Like parks, safe streets become places where people gather and play. They become spaces where neighbors can be neighbors as well as safe ways to get from homes to destinations.
So why not embrace streets that lead to a park as a vital part of the park itself?
That’s why Cascade Bicycle Club is organizing an effort to include $2 million a year in Safe Routes to Parks funding as part of the 2014 Seattle Parks and Green Spaces Levy.
One of my favorite things about Seattle is our parks. Magnuson, Green Lake, Discovery, Seward, Alki … I could go on and on.
But too often parents find the streets and sidewalks too unsafe to walk or bike with their kids to their local park.
It doesn’t have to be this way. Right now, a citizens advisory committee is drafting Seattle’s next levy that will be on the ballot in the fall of 2014 and will fund new investments in our parks.
We’re calling for this next parks levy to fund safe routes to parks by transforming low-speed, low-traffic streets into park-like environments that are safe for families to walk and bike on.
And then show your support at a public hearing on Nov. 7.
The number one reason people use Seattle parks is for exercise. So shouldn’t it be safer for families to walk, run and bike to their parks?
That’s why Cascade is working with the Seattle Neighborhood Greenways group to build a coalition of organizations to change this. We’re calling for next year’s city parks levy renewal to include $2 million a year to make routes to and through our parks safer — especially in neighborhoods in the most need of safer streets and access to parks.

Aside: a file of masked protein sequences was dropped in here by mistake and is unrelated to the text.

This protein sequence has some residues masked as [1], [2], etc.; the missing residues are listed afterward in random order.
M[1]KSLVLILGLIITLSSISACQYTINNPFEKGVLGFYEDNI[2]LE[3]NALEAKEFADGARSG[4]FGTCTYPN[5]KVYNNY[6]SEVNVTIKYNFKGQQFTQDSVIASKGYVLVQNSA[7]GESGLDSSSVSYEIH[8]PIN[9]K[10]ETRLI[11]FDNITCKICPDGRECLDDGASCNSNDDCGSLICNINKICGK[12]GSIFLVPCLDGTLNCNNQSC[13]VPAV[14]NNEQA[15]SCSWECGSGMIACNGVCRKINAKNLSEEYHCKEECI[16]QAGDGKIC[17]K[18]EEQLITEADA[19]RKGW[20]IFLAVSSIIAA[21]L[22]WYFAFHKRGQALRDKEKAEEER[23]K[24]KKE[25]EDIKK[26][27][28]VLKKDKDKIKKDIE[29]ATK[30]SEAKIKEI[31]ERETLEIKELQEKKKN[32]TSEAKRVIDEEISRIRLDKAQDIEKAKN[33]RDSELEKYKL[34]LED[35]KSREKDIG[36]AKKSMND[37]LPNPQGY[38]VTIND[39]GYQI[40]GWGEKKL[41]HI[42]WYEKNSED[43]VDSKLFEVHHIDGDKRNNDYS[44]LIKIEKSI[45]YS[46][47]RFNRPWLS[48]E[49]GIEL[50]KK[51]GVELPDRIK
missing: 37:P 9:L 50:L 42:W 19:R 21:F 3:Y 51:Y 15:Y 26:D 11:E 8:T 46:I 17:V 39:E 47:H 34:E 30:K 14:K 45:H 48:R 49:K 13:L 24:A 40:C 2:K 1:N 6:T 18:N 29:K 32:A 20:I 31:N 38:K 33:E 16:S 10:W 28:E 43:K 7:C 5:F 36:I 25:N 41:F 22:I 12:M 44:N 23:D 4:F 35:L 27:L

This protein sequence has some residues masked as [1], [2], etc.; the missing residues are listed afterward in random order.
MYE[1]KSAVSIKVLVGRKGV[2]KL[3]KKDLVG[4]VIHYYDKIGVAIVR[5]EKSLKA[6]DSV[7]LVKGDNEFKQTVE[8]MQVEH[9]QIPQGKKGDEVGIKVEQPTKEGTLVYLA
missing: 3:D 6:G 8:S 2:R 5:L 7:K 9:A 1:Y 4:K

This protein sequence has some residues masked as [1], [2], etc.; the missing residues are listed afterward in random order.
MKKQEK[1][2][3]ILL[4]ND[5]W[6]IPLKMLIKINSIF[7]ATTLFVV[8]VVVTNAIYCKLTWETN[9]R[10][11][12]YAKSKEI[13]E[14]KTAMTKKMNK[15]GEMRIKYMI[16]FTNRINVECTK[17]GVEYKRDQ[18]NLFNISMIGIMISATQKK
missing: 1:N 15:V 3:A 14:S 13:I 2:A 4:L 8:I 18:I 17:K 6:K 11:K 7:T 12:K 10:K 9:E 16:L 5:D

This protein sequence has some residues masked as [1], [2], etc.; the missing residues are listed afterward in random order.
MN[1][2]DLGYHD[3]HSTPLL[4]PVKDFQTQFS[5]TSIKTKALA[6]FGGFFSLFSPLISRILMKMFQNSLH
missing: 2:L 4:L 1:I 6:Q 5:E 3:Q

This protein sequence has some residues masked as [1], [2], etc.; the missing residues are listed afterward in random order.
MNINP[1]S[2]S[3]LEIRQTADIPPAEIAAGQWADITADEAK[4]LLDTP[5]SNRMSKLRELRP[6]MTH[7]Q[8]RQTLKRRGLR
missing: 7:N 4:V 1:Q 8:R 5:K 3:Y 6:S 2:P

To show support, we’ll be delivering a petition with hundreds — maybe thousands — of signatures at a key public hearing next Thursday, November 7.
Then let us know that you’ll attend the public hearing on Nov. 7 too.
When caring neighbors work together, we see time and time again how we can create a better world for our children. Thank you for all that you do.
Policy & Government Affairs Manager
Cascade Bicycle Club
We are asking for $1.9 million per year for the life of the Parks Legacy levy to help the Department of Parks and Recreation and the Department of Transportation work together to:
- Provide equitable access to parks
- Help kids, grandparents and everyone in-between safely and comfortably walk or bike across busy streets to parks
- Create “gateways” between parks and neighborhood streets to welcome community members safely into their parks
- Upgrade trails through parks for people of all ages and abilities who want to walk or slowly bike comfortably, safely, and conveniently to where they want to go.
- Weave our parks into the fabric of our city by creating mini parks along neighborhood greenways similar to the popular street end parks.
- Create family friendly recreation events for people of all ages and abilities
- Create popular Portland Oregon style Sunday Parkways events that showcase our parks and local businesses and create a family friendly environment for walking and biking. These events will be free to the public and spread throughout the city providing equitable access to fun and healthy recreation.
- Continue to support walking recreation programs such as the Sound Steps Walking Program that seeks to “increase physical activity and social connection by working with people age 50 and older in a member-directed community walking program that is accessible and welcoming to all.”For more information see our potential cost breakdown of the $1.9 million per year.